Southsider Voice correspondent
A group of men are huddled around a table in conversation as a woman sits on a couch reading a book while another woman works intently on her laptop.
This cozy scene at Coffeehouse Five, 323 Madison Ave., Greenwood, plays itself over and over during a typical day. The multipurpose shop, whose walls are adorned with plaques and other items, is the area’s only “for-benefit” coffeehouse that uses its proceeds to support stronger marriages and families through free programs such as premarital and marriage counseling and addiction recovery.
The shop, open from 7 a.m.-6 p.m. weekdays, 8 a.m.-5 p.m. Saturdays, is owned and operated by the husband-and-wife team of Brian and Michelle Peters, who are assisted by their children, Amanda, Taylor and Lucas.
The store gets its mojo from Amanda, who gets out the word through Instagram, Facebook and Twitter alerts to customers about upcoming happenings.
“When the business started we had less than 100 followers, and now we have 2,000 of them,” Mr. Peters said. “It is our goal to continue to grow.”
He told The Southsider Voice how he served on the staff on Community Church of Greenwood, where he counseled people with marriage problems and other concerns. The growth of those requests led him to how he is helping people today.
“I found out a lot of people did not get help due to the cost of counseling,” Peters said. “We just started to help others, and it began in a room at The Gathering Place. It was going to be a trial process; we have basically taken it one day at a time.”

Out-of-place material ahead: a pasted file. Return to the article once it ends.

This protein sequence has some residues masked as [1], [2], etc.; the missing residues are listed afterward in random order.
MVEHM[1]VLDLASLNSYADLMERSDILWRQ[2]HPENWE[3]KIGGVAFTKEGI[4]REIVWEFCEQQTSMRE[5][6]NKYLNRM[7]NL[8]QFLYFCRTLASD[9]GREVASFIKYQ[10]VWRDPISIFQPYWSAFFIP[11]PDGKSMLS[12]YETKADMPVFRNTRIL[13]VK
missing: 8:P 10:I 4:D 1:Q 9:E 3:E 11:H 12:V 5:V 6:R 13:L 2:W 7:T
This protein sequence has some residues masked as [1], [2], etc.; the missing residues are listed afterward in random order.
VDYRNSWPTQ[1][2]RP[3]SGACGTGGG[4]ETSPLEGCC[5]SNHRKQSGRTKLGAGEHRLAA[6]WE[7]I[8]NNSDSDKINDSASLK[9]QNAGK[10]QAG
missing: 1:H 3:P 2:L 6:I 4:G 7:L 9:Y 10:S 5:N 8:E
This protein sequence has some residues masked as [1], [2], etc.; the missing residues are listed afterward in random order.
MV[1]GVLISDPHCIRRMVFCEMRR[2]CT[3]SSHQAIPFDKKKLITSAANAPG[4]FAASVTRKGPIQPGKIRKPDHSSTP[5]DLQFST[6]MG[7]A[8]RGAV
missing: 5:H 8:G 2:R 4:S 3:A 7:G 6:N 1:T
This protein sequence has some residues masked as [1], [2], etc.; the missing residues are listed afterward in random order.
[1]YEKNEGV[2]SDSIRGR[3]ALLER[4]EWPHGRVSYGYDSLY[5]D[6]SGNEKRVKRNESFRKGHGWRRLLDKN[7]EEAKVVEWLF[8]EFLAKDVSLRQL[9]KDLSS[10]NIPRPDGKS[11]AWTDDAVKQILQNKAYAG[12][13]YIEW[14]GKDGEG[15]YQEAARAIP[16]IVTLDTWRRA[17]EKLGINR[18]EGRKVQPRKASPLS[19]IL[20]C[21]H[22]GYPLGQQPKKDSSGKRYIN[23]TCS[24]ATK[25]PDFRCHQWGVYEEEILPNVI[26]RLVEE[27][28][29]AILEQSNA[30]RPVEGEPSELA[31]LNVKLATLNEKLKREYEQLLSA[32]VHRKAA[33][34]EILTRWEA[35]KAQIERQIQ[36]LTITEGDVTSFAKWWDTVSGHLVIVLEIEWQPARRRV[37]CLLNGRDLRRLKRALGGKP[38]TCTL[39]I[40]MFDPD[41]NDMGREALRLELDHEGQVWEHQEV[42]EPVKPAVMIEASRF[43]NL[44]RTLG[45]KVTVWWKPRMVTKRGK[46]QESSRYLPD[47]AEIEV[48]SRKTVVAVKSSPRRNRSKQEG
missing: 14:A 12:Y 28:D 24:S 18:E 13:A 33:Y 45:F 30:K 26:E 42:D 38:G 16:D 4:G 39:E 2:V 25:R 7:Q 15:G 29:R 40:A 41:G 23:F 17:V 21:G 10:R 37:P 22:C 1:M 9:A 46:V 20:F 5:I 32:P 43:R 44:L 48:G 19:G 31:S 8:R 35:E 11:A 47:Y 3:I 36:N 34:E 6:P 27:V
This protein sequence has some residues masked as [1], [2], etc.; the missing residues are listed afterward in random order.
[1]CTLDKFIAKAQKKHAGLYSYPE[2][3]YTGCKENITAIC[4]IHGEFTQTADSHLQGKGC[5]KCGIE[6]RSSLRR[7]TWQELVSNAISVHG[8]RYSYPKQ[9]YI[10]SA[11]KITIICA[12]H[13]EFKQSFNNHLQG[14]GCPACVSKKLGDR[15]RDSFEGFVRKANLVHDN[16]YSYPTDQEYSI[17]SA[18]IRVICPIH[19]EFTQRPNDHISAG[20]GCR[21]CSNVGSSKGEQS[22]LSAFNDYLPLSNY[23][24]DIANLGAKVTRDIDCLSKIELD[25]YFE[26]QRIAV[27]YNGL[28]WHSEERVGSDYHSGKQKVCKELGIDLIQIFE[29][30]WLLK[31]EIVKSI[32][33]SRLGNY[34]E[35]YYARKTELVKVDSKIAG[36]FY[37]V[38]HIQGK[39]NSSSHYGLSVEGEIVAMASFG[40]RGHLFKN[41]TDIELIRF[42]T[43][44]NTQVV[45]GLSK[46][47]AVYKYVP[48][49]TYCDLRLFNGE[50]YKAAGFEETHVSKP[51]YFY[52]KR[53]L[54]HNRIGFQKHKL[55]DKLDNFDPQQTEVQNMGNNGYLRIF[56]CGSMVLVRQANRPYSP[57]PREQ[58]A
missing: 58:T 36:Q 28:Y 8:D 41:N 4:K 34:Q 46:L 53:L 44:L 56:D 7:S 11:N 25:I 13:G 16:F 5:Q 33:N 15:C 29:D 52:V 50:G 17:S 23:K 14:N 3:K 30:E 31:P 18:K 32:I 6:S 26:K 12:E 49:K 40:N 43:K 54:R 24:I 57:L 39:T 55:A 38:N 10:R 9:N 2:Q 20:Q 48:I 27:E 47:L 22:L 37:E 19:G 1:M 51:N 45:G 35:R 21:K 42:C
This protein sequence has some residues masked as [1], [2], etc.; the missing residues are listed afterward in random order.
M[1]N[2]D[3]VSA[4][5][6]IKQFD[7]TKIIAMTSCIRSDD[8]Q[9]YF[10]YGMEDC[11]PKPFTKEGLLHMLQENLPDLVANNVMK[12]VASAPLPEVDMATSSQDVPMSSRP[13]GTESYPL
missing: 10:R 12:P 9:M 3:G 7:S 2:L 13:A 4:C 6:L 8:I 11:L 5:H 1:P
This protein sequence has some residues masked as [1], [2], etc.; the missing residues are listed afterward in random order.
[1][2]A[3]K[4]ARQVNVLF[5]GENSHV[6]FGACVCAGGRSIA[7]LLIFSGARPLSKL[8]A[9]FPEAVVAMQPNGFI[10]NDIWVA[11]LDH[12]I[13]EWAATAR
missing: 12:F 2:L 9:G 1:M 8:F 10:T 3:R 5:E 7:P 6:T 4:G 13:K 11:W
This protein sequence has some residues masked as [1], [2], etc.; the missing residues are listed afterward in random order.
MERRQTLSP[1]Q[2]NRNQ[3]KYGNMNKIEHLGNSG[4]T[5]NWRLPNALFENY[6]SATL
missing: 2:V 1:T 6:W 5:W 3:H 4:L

Coffeehouse Five offers counseling on Mondays, Tuesdays and Thursdays. Most clients are referred through word-of-mouth. The Peters helped twice as many people in 2015 when compared to 2014.
Peters laid out an aggressive goal for 2016, saying, “We would like to double our counseling mode, grow our worship service on Sundays to where we attract more than standing-room-only patrons and grow our revenue in the coffee shop.”
The business takes advantage of the avenues available to them to get the word out about its work. The shop make contacts through the Greenwood Chamber of Commerce, donates items for worthy causes and is trying to work with the city to get better signage.
“Our counseling is pastoral counseling,” said Peters, a licensed pastor. “The counseling we offer is biblical in nature. We get a lot of people who are always looking for that kind of help.”
Peters wants to work as hard as possible, knowing that it can lead him to help more families as Coffeehouse Five tries to make its mark in the community while helping improve families along the way.